This is Gaudete or Rejoice Sunday. The readings force us to ask ourselves: What makes us happy, really happy? What really makes for lasting happiness? Certainly not stuff. Technology has advanced at such a fast speed that the stuff that costs so much five years ago is now relatively worthless. You can now buy a combination DVD and VCR player for $30 over at Big Lots. Only a few years ago DVD players were going for $200-300. Before that VCR’s were selling for that amount.

Stuff doesn’t bring lasting happiness. Happiness that lasts comes from relationships. People are far more concerned with the signs of love they bring to the people they love on Christmas than they are at what signs of love they may receive. The relationship is what matters. Many of our seniors will tell you that they really love their husbands or wives and continued to do so after their spouse died. Some who have lost children would also agree. In our faith, we believe that our loved ones who have gone before us are with the Lord watching over us now and waiting for us to join them later on. That’s what makes us happy.

Every Christmas I receive lots of Christmas letters with pictures of many families of the parish I once was assigned to. That is a way of families saying: “Come and share in our joy.” Your children are your joy even when they try your patience. They are the source of your joy because you love them so much for who they are: your children, your own unique reflections of God’s love in your lives.

Happiness is found in relationship.

The greatest relationship we can possibly have is the one that brings us the greatest joy. That is the relationship with Jesus Christ. Real happiness comes from the encounter with God. The relationships we have with other people all take their depth from the relationship we have with the Lord. People truly love each other when they see God’s goodness in each other. When the relationship with God is not present, the relationship of two people is rather shallow.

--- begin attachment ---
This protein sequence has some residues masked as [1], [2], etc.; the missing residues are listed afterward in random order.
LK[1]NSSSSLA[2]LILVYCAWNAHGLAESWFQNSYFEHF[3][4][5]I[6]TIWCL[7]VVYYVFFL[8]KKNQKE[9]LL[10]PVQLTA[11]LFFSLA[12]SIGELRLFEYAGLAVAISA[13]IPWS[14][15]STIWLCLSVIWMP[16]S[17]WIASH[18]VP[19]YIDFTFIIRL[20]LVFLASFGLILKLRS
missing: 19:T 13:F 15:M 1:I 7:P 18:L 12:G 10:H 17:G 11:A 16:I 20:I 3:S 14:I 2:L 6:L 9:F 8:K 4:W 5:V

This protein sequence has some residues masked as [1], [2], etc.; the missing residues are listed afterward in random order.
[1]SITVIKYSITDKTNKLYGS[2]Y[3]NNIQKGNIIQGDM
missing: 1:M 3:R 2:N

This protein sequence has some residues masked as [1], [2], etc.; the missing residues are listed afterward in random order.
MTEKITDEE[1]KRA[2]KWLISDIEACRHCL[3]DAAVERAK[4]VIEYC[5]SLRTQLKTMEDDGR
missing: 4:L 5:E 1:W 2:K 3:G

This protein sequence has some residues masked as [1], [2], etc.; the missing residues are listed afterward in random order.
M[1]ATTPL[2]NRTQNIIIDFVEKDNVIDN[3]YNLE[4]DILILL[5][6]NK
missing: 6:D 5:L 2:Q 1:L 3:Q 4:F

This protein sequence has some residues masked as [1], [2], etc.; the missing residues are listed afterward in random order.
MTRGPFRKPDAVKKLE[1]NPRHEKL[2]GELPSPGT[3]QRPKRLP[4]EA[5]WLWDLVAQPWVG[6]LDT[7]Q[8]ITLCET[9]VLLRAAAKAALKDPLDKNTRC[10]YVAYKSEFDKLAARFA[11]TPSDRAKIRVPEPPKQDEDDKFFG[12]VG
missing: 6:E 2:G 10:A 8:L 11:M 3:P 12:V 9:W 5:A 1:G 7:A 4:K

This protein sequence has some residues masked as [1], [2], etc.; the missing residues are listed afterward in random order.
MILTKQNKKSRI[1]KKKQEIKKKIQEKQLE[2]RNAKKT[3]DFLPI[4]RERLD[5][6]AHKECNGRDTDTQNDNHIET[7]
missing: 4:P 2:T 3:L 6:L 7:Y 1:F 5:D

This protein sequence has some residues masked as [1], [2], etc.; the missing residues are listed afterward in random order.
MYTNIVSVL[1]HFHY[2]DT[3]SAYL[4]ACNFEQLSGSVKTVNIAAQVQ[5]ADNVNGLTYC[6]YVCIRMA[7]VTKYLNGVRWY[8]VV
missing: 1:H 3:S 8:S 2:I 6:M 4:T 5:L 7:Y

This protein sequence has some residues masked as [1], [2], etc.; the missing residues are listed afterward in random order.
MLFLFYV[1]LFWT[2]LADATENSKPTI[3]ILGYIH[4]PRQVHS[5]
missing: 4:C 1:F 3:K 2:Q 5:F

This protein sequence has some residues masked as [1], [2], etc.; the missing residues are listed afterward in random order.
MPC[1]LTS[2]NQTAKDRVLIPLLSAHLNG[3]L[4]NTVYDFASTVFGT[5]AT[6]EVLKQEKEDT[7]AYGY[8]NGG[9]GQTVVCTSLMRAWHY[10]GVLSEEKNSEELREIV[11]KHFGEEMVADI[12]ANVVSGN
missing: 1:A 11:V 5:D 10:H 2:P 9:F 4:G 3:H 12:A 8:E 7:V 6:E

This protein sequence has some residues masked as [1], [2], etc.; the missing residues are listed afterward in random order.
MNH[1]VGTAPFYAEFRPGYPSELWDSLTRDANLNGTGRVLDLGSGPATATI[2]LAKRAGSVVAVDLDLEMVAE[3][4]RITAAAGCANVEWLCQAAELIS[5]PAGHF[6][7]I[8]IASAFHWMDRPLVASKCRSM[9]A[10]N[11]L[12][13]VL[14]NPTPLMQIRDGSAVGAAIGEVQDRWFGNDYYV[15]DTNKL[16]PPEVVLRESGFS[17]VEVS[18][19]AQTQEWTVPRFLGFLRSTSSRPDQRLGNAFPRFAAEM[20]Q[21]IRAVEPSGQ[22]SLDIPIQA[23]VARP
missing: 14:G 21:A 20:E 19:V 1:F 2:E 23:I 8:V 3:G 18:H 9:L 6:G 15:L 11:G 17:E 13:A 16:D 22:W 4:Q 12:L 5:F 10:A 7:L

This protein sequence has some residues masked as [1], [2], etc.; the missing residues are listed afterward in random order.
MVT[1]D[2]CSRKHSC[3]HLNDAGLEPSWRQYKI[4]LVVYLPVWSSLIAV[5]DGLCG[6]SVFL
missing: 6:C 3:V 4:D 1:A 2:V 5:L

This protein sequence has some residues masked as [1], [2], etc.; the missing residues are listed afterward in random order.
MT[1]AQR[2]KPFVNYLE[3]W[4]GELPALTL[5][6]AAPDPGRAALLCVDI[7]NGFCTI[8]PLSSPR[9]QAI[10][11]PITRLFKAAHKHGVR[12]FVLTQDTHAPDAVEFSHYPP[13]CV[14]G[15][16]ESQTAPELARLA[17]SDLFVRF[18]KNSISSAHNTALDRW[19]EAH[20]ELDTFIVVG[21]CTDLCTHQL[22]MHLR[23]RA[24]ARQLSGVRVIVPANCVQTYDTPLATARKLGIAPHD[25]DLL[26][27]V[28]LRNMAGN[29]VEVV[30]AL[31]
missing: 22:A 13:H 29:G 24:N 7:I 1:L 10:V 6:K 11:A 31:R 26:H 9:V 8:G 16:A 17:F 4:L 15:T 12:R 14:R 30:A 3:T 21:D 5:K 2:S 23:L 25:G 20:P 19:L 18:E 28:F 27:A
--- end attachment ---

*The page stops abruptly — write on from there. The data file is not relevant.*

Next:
People saw God in John the Baptist. They were drawn to him, even though he was ruthless in proclaiming the Truth. Actually, that is what fascinated them, more than that; that is what set their hearts on fire. They encountered God in John the Baptist. “Whom did you go out to see?” Jesus asks in today’s Gospel, “A reed that is shaken by the wind?” Or, in our terms, a politician who changes his position with each election according to what would be politically advantageous. No, people came out to hear a prophet and experience God through that prophet. Yes, he was calling them to a radical change in their lives, but he was also calling them to God. And they sensed it. They experienced God in the radical words of the prophet. They jumped into the water to be baptized by John because they wanted what he had. They wanted God. They wanted true happiness.

We have a greater than John the Baptist. We have Jesus Christ. Why are we attracted to Christ? We are attracted to Christ because the encounter with God burns within us. We are attracted to Christ because we know His Love is real for each of us. His Love is real, and it is forever. We are attracted to Christ because He brings lasting happiness.

May the final days before Christmas be for you and your families days of authentic joy, your Joy is God’s joy, God’s joy is your joy.